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THOSE religious denominations which profess to protest against popery on account of the persecuting spirit of the papists have culled from the history of papal persecution the bitterest features of religious intolerance, and are now ready to wage a war of extermination against them, as though the same intolerent spirit in professed Protestants were more excusable than in the Catholics. Now, in the turning about of the tables, the once ferocious and persecuting Catholics are pleading for the perpetuity of the free and liberal institutions of our republican government; for the enjoyment of the rights of conscience, which we had supposed were secured to all classes of American citizens by our constitution; for liberty, in a boasted land of freedom, to worship God according to the dictates of their own consciences, and to educate their children without subjecting them to the corrupting influence of an opposite sectarian bias. The cause of christianity and republicanism is now plead with thrilling eloquence in our country by the papists, at the expense of blood and treasure, while the cause of oppression, anarchy, hierarchy, and intolerance, is supported by Protestant combinations, self-styled evangelical. (What a burlesque on the term!) Did Christ or his evangelists burn down the temples of the Jews or Pagans? Did he or they strive to establish their cause by incendiary appeals to the vilest passions of the most depraved? Did he or they lead on the ruthless mob to butcher down their opponents, and drench the earth with human blood? This designation, truly evangelical, is about as appropriately applied to the Protestants of the nineteenth century as was that of his Holiness to the pope at a former period.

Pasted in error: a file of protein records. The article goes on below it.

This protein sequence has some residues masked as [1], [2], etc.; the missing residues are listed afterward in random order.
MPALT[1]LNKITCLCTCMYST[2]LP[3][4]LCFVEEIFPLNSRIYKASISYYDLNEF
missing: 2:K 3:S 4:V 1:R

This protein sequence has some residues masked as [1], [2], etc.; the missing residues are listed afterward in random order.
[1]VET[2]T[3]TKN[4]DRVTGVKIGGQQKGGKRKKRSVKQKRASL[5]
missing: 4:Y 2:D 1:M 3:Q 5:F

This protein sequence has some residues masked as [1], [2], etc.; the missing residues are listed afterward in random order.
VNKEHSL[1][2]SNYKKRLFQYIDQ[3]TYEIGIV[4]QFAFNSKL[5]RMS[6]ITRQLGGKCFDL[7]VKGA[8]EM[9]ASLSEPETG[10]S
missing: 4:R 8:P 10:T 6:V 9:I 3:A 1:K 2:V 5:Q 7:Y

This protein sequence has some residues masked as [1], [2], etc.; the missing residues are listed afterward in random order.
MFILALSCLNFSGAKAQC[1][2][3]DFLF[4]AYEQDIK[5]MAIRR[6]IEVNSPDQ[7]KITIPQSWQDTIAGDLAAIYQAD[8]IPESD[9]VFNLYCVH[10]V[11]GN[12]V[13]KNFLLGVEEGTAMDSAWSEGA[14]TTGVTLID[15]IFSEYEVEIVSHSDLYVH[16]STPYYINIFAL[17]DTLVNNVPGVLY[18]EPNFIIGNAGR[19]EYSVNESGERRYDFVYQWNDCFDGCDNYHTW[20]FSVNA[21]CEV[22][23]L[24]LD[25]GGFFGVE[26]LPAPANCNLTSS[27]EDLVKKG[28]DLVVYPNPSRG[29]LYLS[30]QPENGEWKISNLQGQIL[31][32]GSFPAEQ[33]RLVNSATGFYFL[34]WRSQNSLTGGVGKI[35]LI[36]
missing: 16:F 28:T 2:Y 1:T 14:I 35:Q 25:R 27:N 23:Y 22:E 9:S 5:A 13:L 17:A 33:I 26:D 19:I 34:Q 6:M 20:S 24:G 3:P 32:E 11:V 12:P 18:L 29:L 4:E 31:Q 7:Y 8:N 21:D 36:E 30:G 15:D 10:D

Will not this state of things have a much greater tendency to augment the strength and numbers of the Catholics in our country than to carry out the designs of the persecutors? Can the common sense of the community fail to see that the spirit manifested by the Catholics during the late excitements at Philadelphia and New York is far preferable to that manifested by their oppressors. Read a few of the inflammatory articles in any of the popular religions journals, especially the “Baptist Record,” of Philadelphia, and contrast them with such as the following, from the Catholic Bishop of Philadelphia, and then decide in which part may be traced the most legible traits of the man of sin.

From the Public Ledger, of Philadelphia, in time of the late riots:

To THE CATHOLICS OF THE CITY AND COUNTY OF PHILADELPHIA. The melancholy riot of yesterday, which has resulted in the death of several of our fellow-beings, calls for our deep sorrow. It becomes all who have had any share in this tragical scene to humble themselves before God, and to sympathize deeply and seriously with those whose relatives and friends have fallen. I earnestly conjure all to avoid all occasion of excitement, and to shun all public places of assembly, and to do nothing that in any way can exasperate. Follow peace with all men, and charity, without which no man shall see God.

Bishop of Philadelphia.
Philadelphia, May 7, 1844.

New Vernon, N.Y.,
July 1, 1844

Elder Gilbert Beebe
Editorials Volume 2
Pages 451 – 452